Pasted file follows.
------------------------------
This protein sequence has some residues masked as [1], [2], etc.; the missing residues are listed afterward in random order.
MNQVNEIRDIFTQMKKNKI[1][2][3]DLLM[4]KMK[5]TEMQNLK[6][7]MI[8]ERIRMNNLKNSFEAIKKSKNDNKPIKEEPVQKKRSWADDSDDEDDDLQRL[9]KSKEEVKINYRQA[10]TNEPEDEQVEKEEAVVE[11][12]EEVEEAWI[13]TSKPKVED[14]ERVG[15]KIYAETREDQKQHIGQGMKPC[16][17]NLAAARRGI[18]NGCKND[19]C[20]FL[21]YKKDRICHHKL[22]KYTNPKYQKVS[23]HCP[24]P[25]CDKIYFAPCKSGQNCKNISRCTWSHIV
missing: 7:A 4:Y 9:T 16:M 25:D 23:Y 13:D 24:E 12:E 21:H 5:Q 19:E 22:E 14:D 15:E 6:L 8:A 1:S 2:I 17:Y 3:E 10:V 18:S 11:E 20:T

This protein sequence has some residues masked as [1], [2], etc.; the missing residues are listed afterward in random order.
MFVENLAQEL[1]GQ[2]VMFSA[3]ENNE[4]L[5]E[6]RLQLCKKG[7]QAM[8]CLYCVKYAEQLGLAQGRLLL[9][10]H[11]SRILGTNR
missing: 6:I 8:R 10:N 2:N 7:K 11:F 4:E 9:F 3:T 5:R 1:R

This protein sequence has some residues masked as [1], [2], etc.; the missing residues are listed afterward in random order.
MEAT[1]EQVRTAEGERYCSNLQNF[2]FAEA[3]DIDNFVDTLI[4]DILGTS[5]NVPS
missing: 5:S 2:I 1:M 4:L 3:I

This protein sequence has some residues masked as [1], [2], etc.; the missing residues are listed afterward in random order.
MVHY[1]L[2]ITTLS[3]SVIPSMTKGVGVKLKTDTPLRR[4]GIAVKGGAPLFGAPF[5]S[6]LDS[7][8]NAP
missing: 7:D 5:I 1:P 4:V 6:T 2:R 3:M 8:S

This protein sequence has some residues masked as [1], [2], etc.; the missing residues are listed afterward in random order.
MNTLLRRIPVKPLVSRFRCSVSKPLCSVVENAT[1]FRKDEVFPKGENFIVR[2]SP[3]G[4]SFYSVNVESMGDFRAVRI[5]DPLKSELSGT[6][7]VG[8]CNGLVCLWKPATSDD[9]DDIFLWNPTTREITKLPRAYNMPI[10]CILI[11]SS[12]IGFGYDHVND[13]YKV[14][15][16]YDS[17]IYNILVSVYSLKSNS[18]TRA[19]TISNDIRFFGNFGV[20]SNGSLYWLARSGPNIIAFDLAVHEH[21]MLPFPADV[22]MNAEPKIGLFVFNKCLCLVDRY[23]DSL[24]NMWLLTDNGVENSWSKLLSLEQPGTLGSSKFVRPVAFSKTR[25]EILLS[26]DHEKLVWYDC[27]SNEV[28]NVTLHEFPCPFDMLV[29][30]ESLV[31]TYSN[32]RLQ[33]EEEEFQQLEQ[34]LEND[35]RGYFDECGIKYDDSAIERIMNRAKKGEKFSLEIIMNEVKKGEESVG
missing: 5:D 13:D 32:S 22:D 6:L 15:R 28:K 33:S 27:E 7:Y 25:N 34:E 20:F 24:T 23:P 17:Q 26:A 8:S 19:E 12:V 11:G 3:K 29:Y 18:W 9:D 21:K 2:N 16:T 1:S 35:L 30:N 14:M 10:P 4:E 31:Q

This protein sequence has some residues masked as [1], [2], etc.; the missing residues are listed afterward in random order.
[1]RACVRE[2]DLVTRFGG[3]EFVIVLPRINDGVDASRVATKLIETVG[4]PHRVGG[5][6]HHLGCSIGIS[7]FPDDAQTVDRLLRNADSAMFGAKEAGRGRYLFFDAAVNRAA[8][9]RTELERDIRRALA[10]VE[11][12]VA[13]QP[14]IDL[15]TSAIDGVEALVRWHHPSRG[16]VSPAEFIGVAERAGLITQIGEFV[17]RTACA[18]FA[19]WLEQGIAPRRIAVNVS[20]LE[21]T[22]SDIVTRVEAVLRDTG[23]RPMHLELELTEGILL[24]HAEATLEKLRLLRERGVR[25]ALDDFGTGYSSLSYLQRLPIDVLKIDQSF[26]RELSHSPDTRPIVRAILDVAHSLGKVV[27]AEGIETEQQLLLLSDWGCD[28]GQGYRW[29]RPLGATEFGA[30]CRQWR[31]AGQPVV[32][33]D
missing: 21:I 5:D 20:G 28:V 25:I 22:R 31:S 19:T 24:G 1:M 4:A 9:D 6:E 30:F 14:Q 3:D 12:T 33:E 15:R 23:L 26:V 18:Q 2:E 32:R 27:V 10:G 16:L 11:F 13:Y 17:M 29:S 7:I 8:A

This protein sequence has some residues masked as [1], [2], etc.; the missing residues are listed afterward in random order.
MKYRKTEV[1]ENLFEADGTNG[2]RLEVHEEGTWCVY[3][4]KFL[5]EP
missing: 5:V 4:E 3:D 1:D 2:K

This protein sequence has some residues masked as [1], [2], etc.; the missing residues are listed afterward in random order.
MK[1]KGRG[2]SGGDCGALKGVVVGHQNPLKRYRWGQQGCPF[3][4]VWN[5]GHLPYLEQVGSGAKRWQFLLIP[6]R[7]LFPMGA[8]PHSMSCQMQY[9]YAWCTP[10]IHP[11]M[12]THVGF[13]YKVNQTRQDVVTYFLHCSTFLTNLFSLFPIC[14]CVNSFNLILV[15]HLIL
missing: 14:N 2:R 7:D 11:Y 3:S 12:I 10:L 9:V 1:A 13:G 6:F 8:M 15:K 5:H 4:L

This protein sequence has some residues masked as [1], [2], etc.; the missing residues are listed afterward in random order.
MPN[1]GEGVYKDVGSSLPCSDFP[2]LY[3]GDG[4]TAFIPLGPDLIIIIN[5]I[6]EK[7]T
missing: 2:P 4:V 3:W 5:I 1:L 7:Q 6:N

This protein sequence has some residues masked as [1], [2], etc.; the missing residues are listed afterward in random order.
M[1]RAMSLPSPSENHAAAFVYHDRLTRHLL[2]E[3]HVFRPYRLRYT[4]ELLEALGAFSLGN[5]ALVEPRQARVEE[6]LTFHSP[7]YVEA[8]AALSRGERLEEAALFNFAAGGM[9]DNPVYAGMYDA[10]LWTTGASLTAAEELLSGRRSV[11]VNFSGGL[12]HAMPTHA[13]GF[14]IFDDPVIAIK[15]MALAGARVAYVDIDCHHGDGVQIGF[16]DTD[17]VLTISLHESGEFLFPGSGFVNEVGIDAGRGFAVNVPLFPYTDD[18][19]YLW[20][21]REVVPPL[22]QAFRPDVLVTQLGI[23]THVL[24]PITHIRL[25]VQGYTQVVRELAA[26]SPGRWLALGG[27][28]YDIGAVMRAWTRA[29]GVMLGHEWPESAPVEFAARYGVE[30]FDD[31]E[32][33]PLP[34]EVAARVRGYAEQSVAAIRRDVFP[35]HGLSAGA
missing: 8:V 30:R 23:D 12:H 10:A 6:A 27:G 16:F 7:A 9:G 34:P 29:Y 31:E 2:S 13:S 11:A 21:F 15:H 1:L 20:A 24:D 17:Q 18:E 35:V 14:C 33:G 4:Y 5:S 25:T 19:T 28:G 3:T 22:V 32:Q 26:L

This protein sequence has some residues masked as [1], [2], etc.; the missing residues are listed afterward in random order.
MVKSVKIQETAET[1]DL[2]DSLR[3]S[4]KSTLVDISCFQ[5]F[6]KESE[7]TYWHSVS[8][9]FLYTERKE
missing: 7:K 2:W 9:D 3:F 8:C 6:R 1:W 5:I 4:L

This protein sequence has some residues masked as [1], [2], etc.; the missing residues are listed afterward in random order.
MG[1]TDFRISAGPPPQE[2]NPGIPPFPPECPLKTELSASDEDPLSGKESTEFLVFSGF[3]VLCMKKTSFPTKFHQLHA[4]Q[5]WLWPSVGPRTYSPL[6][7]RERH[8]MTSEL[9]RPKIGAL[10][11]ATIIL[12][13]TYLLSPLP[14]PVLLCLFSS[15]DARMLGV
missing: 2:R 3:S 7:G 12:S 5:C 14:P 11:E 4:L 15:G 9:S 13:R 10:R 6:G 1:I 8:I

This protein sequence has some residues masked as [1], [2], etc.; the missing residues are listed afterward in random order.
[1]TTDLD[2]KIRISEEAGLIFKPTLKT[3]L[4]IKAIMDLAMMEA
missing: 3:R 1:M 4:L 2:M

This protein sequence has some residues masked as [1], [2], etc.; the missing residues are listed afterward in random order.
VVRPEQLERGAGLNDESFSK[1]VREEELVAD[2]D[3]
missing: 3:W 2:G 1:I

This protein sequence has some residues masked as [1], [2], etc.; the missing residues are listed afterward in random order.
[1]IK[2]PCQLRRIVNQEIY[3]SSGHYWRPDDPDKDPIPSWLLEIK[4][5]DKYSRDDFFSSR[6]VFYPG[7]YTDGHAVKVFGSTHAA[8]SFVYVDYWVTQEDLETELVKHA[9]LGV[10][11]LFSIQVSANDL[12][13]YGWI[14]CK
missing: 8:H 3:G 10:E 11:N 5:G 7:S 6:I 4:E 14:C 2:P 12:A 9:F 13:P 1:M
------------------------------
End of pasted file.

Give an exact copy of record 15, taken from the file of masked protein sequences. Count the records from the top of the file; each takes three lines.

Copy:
This protein sequence has some residues masked as [1], [2], etc.; the missing residues are listed afterward in random order.
[1]IK[2]PCQLRRIVNQEIY[3]SSGHYWRPDDPDKDPIPSWLLEIK[4][5]DKYSRDDFFSSR[6]VFYPG[7]YTDGHAVKVFGSTHAA[8]SFVYVDYWVTQEDLETELVKHA[9]LGV[10][11]LFSIQVSANDL[12][13]YGWI[14]CK
missing: 8:H 3:G 10:E 11:N 5:G 7:S 6:I 4:E 14:C 2:P 12:A 9:F 13:P 1:M